An interview with Mischa Maisky, cellist

The virtuosic and passionate cellist Mischa Maisky is one of the most popular musicians in the world. His deep affection for the Verbier Festival began twenty years ago at the Festival’s very first summer. “The atmosphere here is conducive to making music while feeling very much at ease,” he says. “And I don’t know another festival that has such a concentration of fantastic musicians.” Mischa says that he gets “new energy and new ideas” here, and he very much enjoys playing concerts at Verbier with two of his gifted children, the pianist Lily Maisky and the violinist Sasha Maisky. To see this proud papa (of five children!) walking through Verbier in his flowing tunics and antique gold Indian necklace is to see a truly happy man who loves his family, loves making music, and gives so much pleasure to those who hear him play.

An interview with Barbara Sukowa, actor/narrator

The luminous actress performs at the Verbier Festival

One of the greatest actresses of our time, Barbara Sukowa also has a parallel career as a classical music narrator and speaker. Muse to many great filmmakers like Rainer Werner Fassbinder and Margarethe von Trotta, Barbara is here at the Verbier Festival inspiring a group of musicians who are rehearsing with her to perform Arnold Schoenberg’s challenging Pierrot Lunaire. I am honored to be part of the group. To work with “our” Pierrot is to experience a great artist with an innate sense of rhythm, nuance, pacing and an astonishing ability to inhabit this dark and quirky character. Barbara’s recent stunning performance as Hannah Arendt in the new film by von Trotta has garnered rave reviews. Those of us privileged to work with her here in Verbier are simply in awe of her extraordinary talents. And she's also a total delight to work with.

An interview with Lera Auerbach, composer/pianist

One of the most exciting and daring composers of our time, Lera Auerbach’s evocative and thrilling music is played by great orchestras and artists around the world. Born in the Ural Mountains of Russia, at the gateway to Siberia, she wrote her first opera at the age of 12, and came to the United States, where she stayed to continue studies in piano and composition at the Juilliard School in New York. Awarded many international prizes and fellowships, she was recently honored as a Young Global Leader by the World Economic Forum in Davos, Switzerland. Down to earth, warm, and enthusiastic, Lera says, “In Verbier music is not isolated in the contemporary ghetto, but rather it is scheduled in the mainstream, which is very important because it’s the only way the audience can feel the continuity and importance of continuing the musical language.”

An interview with David Aaron Carpenter, violist

One of the world’s leading violists, David Aaron Carpenter says his experiences at the Verbier Festival helped shape who he is, and how he makes music. Since his first inspiring summer at the Festival ten years ago, David has grown into a soulful, powerful, dazzling performer, with a vast musical range. An avid musical entrepreneur, with a deep desire to make a difference, he has not only formed his own acclaimed orchestra—The Salome Chamber Orchestra—but he’s led them in a concert at Alice Tully Hall in New York City for the FEED Foundation, with Bill Clinton as speaker, and he continues to involve himself in many charitable missions, all tied to music. Winner of the First Prize at the Walter E. Naumburg Viola Competition of 2006, and many other prestigious awards, David is dedicated to expanding the viola repertoire. Besides his musical prowess, he received an A.B. degree in Political Science and International Relations in 2008 from Princeton University. He’s also a gifted painter, and at 27, David Aaron Carpenter is certainly a force to reckon with.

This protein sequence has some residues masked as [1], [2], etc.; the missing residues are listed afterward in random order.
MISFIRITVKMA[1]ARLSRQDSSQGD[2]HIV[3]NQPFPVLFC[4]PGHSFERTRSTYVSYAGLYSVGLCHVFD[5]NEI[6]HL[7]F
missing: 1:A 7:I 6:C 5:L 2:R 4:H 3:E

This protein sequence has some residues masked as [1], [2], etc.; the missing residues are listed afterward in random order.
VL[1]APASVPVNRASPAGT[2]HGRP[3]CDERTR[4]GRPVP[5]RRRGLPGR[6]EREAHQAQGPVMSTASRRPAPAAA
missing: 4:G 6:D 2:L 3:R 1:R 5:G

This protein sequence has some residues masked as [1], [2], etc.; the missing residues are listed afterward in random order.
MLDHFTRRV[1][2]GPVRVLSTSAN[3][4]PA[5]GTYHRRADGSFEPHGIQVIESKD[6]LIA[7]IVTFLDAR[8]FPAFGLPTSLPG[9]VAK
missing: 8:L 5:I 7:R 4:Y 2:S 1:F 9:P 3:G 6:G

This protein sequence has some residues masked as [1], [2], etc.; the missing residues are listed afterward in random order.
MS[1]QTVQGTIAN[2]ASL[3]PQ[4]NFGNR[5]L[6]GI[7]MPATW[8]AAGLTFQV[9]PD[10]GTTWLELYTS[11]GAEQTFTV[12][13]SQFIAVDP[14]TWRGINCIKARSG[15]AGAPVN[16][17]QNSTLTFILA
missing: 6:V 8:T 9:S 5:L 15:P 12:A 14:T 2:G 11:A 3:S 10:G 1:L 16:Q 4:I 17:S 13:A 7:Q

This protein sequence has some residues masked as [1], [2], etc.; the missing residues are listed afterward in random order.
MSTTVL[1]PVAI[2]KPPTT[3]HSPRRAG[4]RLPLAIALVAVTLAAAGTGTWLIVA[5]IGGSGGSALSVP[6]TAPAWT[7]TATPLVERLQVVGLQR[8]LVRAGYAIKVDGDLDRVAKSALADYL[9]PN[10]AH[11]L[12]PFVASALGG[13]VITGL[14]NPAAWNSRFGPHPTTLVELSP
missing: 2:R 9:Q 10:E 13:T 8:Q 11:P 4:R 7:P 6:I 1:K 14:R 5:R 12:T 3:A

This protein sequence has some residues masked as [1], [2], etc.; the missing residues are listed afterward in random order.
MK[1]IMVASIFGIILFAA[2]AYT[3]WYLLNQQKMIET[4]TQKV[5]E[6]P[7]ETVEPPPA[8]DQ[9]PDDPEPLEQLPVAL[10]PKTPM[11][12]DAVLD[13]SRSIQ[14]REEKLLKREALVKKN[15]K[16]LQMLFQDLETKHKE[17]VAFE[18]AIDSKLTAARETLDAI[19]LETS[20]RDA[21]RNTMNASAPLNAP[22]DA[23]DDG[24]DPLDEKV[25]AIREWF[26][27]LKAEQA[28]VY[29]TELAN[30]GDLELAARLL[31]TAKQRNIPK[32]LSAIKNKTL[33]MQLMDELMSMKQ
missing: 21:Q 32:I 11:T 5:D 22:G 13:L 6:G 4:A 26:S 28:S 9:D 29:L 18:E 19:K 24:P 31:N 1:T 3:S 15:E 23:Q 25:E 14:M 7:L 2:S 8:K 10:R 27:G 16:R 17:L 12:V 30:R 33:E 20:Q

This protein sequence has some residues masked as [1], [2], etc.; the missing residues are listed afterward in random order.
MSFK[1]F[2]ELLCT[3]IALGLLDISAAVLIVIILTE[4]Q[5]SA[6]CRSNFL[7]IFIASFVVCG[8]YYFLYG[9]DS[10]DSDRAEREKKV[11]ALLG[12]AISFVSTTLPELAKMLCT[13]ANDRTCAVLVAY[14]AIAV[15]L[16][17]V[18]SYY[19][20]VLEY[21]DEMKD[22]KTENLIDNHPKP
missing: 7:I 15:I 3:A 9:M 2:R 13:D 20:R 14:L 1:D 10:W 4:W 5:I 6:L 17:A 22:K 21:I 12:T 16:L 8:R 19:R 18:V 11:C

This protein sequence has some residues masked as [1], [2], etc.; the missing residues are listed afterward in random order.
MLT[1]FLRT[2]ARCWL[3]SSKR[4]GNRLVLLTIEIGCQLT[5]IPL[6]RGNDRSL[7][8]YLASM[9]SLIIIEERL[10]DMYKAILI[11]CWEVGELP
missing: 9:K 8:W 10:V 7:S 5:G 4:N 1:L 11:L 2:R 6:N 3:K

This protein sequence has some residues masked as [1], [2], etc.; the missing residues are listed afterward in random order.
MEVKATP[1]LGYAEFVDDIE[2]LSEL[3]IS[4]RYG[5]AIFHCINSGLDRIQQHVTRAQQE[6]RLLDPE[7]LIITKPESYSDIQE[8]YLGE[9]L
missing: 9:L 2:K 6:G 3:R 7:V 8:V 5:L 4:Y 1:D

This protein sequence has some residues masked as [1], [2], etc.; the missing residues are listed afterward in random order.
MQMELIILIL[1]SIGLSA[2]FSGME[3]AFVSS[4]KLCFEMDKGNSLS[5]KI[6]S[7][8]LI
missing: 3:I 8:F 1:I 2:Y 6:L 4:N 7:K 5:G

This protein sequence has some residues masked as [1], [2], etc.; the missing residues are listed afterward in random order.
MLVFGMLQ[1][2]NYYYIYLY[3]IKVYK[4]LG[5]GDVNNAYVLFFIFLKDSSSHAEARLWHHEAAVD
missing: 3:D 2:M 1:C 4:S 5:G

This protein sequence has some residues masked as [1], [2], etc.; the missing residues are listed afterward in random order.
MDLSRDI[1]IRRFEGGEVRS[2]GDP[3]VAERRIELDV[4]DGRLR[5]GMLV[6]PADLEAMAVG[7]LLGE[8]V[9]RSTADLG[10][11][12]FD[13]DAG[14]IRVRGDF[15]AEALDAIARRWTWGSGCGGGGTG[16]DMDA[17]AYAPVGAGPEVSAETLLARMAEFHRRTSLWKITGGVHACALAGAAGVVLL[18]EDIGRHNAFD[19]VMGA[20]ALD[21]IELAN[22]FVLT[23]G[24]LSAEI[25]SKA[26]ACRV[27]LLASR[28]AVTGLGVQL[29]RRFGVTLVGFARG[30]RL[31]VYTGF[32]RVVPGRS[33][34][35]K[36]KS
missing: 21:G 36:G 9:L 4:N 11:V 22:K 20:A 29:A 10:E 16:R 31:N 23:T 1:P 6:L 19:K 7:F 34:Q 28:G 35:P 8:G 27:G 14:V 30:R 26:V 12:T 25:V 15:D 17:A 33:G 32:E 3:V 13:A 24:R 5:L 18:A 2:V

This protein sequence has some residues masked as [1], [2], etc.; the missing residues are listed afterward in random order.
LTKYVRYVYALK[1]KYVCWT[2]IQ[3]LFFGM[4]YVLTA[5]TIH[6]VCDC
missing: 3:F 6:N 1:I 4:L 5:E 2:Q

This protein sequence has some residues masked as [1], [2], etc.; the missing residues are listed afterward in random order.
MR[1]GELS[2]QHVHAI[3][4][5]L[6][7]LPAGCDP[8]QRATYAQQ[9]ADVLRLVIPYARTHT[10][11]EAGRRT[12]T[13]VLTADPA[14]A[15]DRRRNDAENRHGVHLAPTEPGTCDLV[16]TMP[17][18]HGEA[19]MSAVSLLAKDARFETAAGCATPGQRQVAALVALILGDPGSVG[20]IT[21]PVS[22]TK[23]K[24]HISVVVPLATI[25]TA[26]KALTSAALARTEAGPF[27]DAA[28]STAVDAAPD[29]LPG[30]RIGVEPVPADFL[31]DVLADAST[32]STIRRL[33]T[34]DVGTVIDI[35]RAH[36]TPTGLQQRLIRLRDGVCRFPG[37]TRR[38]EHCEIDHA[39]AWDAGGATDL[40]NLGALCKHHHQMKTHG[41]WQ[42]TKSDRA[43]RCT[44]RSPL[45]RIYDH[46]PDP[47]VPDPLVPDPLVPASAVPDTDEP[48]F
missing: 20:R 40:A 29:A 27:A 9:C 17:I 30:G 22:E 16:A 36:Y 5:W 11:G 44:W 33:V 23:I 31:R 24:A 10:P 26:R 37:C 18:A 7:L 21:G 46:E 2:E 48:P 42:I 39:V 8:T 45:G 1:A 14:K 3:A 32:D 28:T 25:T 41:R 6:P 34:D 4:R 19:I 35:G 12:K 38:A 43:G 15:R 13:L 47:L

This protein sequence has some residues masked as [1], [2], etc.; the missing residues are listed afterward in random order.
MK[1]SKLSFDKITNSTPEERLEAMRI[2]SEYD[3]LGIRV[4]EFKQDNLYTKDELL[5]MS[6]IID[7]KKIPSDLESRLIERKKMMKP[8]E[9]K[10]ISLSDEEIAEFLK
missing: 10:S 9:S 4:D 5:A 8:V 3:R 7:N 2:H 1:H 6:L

Back to the Alps for the Verbier Festival 2013

I am thrilled and honored to be taking part in the Verbier Festival's auspicious 20th anniversary summer. I'll be performing with superb colleagues and interviewing some of the most stellar musicians at the festival. I'm excited to be sending a 2nd Verbier Vlog out into cyberspace via MusicalAmerica.com.

For twenty years the Verbier Festival has attracted great musicians and devoted music lovers. Among the superstars appearing this summer are Maxim Vengerov, Charles Dutoit, Barbara Hendricks, Emanuel Ax, Bryn Terfel, Anna Netrebko, Andres Orozco-Estrada, and many more. Martin Engstroem, Verbier's visionary founder and executive director designed his festival with an ambiance of intimacy and excellence, breaking down the boundaries between artist and public. In fact, Verbier is more like a performing arts village where listeners can go to rehearsals and master classes and feel connected to the process leading to performance. Young artists flock to Verbier and 2013 marks the launch of the Verbier Festival Music Camp—a brand new orchestral training program for 15 to 17 year olds. There are many free events to attend , mountains to hike, fabulous food and spectacular views, and so much music to enjoy.

I can almost taste the cheese and chocolate and the lovely local fendant white wine. Do join me!